Rare Book Monthly

Articles - September - 2020 Issue

A Loss of Airline Service Becomes a Major Loss for a City's Libraries

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When an airline stops serving a city it is a loss for its citizens, both travelers and businesses that serve them. It can also be tough on civic pride. However, one institution that generally is exempt from the loss is the local library. There isn't much of a connection between the library and an airline, except in the case of Long Beach, California, where there is.

 

JetBlue Airways has been a major carrier at Long Beach Airport for two decades. Particularly in the first decade of this century, it was very successful with its flights growing. For many, it was more convenient than crowded Los Angeles Airport to the north and JetBlue, being a budget carrier, offered lower fares. After the recession of 2008, competition among L.A. Airport carriers drove the cost of those flights down, diminishing Long Beach's advantages. Even before the coronavirus pandemic, JetBlue had greatly reduced its number of flights from Long Beach. Now, with traffic further reduced, the airline has determined it is no longer profitable to continue. JetBlue flights from Long Beach will end as of October 6, all but one route transferred to L.A.

 

What does this have to do with Long Beach's libraries? Jet airplanes are not quiet machines. If you've ever been close to one with its engines running, you will notice that the sound is deafening. There isn't a whole lot that can be done to make a jet quiet. In 1990, Congress passed a law that prohibits cities from enforcing local noise ordinances around airports, but Long Beach was able to secure an exemption. They enforce their restrictions with fines, and air carriers have reached agreements on the size of the fine, which is between $3,000 and $6,000 per violation. The biggest violator, not surprising because it was the airport's biggest carrier, is JetBlue. The city maintained that the fines were meant as a deterrent, not a source of income, but the number of fines levied over many years argues that the reality became otherwise. For JetBlue, it was a cost of doing business, but perhaps a cost that became more meaningful as profits shrank. We don't know if it played a role in JetBlue's decision to cease operations but it didn't help.

 

Since 2003, Long Beach has collected many millions of dollars in fines from JetBlue. In 2018, it collected over $1 million. In 2019, with flights decreasing, it was $532,000. When Long Beach reached the agreement with JetBlue that allowed the city to levy these substantial fines, the city promised one more thing. The money would not go into the its general fund, leading to a potential dependence on these fines by the city government. Instead, they agreed that all fines collected would go to the the Long Beach Public Library Foundation.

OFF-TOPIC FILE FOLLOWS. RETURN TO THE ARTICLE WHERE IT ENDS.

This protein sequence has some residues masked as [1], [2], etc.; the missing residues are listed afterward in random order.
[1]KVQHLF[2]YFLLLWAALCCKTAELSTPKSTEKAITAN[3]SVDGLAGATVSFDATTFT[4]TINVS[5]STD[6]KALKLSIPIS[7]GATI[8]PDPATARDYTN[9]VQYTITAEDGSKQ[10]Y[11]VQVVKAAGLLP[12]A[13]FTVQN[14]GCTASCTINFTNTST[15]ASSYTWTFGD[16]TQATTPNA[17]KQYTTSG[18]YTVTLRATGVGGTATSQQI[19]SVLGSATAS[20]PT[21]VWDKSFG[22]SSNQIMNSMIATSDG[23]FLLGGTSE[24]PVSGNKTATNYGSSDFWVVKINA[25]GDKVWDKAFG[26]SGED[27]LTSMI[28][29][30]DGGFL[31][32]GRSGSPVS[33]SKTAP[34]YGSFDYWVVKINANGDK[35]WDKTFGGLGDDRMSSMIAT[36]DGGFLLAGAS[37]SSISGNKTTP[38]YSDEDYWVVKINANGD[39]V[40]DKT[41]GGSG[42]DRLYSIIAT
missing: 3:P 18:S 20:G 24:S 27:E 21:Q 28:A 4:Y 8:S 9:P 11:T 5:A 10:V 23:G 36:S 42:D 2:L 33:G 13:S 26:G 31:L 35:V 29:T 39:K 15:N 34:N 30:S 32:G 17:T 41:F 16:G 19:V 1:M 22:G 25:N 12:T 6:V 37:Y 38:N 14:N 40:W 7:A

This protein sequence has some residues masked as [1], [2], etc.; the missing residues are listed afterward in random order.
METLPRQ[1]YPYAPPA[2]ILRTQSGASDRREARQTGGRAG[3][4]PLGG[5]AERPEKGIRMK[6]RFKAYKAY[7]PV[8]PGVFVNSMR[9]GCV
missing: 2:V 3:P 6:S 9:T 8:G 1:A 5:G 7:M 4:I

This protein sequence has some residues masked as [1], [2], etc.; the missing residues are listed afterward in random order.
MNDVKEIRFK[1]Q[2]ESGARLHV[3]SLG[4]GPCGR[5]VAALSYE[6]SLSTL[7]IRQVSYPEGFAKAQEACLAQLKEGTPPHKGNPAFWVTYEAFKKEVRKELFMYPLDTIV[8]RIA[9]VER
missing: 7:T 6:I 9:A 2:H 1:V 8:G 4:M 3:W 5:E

The Long Beach Public Library Foundation was created specifically to provide aid for certain needs of the city's public library system. At the top of that list has been buying books for the library. They also provide various learning programs and other services for library patrons. While what is collected from the fines may seem small compared to the libraries' annual budget of around $15 million, it is a major part of the funding for new and replacement books and the other services the foundation funds. Now, all of that is gone, and meanwhile, the city is looking to reduce its funding of the library system. Lots of travelers will miss JetBlue's presence in the city, but perhaps none more than Long Beach's public libraries.

Rare Book Monthly

  • <b>Swann Auction Galleries, May 12:</b> <i>Westvaco–Inspirations for Printers,</i> 3 volumes, 1938-61. $200 to $300.
    <b>Swann Auction Galleries, May 12:</b> Proef van Letteren, <i>Welk gegooten worden in de Nieuwe Haerlemsche Lettergietery,</i> 1768. $3,000 to $4,000.
    <b>Swann Auction Galleries, May 12:</b> Paul Klee, <i>Bauhaus Ausstellung Juli – Sept.,</i> Weimar, 1923. $4,000 to $6,000.